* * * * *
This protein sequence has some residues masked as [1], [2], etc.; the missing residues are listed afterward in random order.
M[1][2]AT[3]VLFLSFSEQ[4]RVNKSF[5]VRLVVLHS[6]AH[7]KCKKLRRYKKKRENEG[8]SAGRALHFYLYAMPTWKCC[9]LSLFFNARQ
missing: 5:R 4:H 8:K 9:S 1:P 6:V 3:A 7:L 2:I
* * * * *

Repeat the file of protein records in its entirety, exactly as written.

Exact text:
This protein sequence has some residues masked as [1], [2], etc.; the missing residues are listed afterward in random order.
M[1][2]AT[3]VLFLSFSEQ[4]RVNKSF[5]VRLVVLHS[6]AH[7]KCKKLRRYKKKRENEG[8]SAGRALHFYLYAMPTWKCC[9]LSLFFNARQ
missing: 5:R 4:H 8:K 9:S 1:P 6:V 3:A 7:L 2:I